FX scarcity raises local input sourcing to 52% – Businessday


The scarcity of foreign exchange in Nigeria is helping companies which supply local raw materials to manufacturers raise margins and capacity, prompting domestic input preference numbers to see an upward movement.
Data from the Manufacturers Association of Nigeria (MAN) seen exclusively by BusinessDay, confirmed that local input preference, which refers to the rate at which manufacturers use domestic inputs, has risen from 46.71 in 2014 percent to 51.88 percent in 12 months.
MAN says the acute shortage of foreign exchange for importation of manufacturing raw materials and the fast depreciation in the value of the naira, which followed 2015, prompted the association to encourage its members to look inwards for  raw materials.
The association says it expects the volumes and margins of raw materials sourced locally to surge further, as the months go by, on the back of this deliberate inward looking effort.
MAN says its drive to develop local raw-materials for the industry was also in response to the Central Bank of Nigeria (CBN) policy which prohibited some basic raw materials from accessing FX from the official market.
Some of the 41 items banned from FX market in 2015 include iron rods, tomato pastes and fresh tomato, cold rolled sheet, among others.
Some of the companies supplying inputs to manufacturers that have reported positive returns include: Okomu Oil Palm Nigeria (palm oil), Presco Plc (palm oil), Tempo Paper Pulp & Packaging Limited (packaging materials), SREN Chemicals Limited (chemicals),Psaltery International (cassava starch), Dangote Sugar, Azeeco International(cocoa), among many medium and small-scale farmers and miners.
Oluwasesan Taiwo-Tijani, group operation manager, SREN Chemicals Limited, said recently that several companies now buy SREN Chemicals for use at their factories, adding that this has raised the company’s sales and productive capacity by 30 per cent.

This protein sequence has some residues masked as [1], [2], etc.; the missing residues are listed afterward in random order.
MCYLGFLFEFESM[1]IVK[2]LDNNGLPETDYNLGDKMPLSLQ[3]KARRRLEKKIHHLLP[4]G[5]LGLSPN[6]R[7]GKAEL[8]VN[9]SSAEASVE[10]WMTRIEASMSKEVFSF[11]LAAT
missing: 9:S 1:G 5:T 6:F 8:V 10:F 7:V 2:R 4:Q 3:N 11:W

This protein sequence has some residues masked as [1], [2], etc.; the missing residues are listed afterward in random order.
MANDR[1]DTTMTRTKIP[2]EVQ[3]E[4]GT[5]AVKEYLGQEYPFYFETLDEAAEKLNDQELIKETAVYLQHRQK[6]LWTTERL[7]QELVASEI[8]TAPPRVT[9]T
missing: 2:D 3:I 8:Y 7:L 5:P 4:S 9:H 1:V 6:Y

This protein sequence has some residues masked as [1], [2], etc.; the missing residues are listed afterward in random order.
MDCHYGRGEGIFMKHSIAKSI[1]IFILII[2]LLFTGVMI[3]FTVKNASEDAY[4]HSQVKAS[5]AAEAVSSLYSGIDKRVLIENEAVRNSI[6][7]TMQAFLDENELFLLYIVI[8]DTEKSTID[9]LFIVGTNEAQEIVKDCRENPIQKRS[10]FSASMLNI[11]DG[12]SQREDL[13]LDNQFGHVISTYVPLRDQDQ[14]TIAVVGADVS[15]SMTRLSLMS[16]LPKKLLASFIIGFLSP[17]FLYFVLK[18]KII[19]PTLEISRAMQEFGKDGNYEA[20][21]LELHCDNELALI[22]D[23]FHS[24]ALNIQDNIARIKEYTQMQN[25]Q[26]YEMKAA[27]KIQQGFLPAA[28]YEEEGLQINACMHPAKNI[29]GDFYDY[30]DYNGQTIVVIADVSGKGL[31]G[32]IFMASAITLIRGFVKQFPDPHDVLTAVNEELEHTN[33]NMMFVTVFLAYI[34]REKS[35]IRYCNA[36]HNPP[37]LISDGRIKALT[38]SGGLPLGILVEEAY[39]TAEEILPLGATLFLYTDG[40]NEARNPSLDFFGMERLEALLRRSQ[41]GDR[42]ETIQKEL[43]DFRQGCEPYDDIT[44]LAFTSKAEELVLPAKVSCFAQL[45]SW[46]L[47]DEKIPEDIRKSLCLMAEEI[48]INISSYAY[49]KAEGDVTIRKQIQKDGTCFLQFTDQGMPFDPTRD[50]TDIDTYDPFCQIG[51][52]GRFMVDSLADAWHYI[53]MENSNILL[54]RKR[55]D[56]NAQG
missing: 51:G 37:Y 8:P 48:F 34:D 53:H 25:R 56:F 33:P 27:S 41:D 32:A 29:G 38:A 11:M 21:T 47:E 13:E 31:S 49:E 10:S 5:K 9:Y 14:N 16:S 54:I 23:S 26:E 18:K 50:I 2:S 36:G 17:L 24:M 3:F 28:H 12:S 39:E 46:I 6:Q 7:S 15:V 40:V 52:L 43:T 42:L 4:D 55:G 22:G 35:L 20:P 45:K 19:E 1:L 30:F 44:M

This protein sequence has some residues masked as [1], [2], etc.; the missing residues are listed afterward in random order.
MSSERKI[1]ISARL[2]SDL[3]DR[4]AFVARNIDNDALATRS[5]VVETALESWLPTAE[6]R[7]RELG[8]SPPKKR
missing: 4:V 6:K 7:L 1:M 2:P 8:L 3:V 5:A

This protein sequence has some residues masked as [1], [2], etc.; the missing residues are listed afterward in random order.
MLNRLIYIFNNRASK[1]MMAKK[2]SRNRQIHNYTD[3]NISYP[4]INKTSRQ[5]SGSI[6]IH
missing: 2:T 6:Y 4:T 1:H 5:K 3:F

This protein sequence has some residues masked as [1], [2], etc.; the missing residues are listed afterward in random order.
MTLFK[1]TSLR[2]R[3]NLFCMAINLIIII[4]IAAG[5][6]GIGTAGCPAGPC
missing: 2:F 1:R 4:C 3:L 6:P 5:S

According to Nassos Sidirofagis, deputy managing director, Tempo Paper Pulp & Packaging Ltd, producer of packaging materials, the firm has been able to increase its production capacity from 50 percent to 70 percent, as domestic manufacturers now patronise it.
“The demand for our products has suddenly increased. We have also raised our export volumes to repatriate foreign exchange into the economy,” Sidirofagis further said.
The 2016 half year financial results of Okomu Oil Palm Nigeria Plc shows sales increased by 51.16 percent to N7.54 billion, from N5 billion last year. Net income rose by 95.12 percent to N3.59 billion.
Net margin, a measure of profitability and efficiency, spiked to 47.61 percent in June 2016 from 35 percent as at June 2015.
Presco Plc, a Nigerian palm oil producer, recorded a 60.46 percent jump in sales to N7.51 billion June 2016 as against N4.68 billion as at June 2015. Net margins rose to 40.07 percent in 2016 as against 25.42 percent last year.
Oil price lows have hit the Nigerian economy hard, halving its gross domestic product (GDP) and pushing the Africa’s once biggest economy down to third, after South Africa and Egypt. Oil production has crashed from 2.2 million barrels per day to about 1.3 million, owing to the activities of militants in the Niger Delta. This is worsening the country’s capacity to attract FX, making the import-dependent economy worse for investors.
Manufacturers have been the hardest hit, as they still import several raw materials that are not available or not yet fully developed in the country.
“For us pharmaceuticals, we move out to import because there is yet no functional petrochemical industry in Nigeria,” Okey Akpa, chairman, Pharmaceutical Manufacturers Group of the Manufacturers Association of Nigeria (PMG-MAN), told BusinessDay recently.
Data obtained from the Raw Materials Research and Development Council (RMRDC) say Nigeria’s manufacturers sourced raw materials worth N800.10 billion between June and August 2015.
The data show that these economic activities were carried out by 83 large, 38 medium, 47 small and 16 micro manufacturers in food and beverages; domestic and industrial plastic, rubber and foam; chemical and pharmaceuticals, as well as basic metal, iron, steel and fabricated metal product sectors, among others.
Companies that sourced more of their inputs locally within the period included: Dangote Cement ( limestone, gypsum & others), Lafarge Africa ( limestone, gypsum & others), Wempco and West African Ceramics Limited(feldspar, iron, silica, quartz, clay, others), Erisco Foods ( fresh tomatoes) and Dufil (starch, palm oil, flour, others).
Others were A&P Foods and Beloxxi Biscuits (flour, sugar, salt, butter, flavour), Flour Mills ( wheat, starch, oil ,others) and Honeywell (wheat flour), Unilever (starch, oil), Cadbury (cocoa powder, sugar,), among others.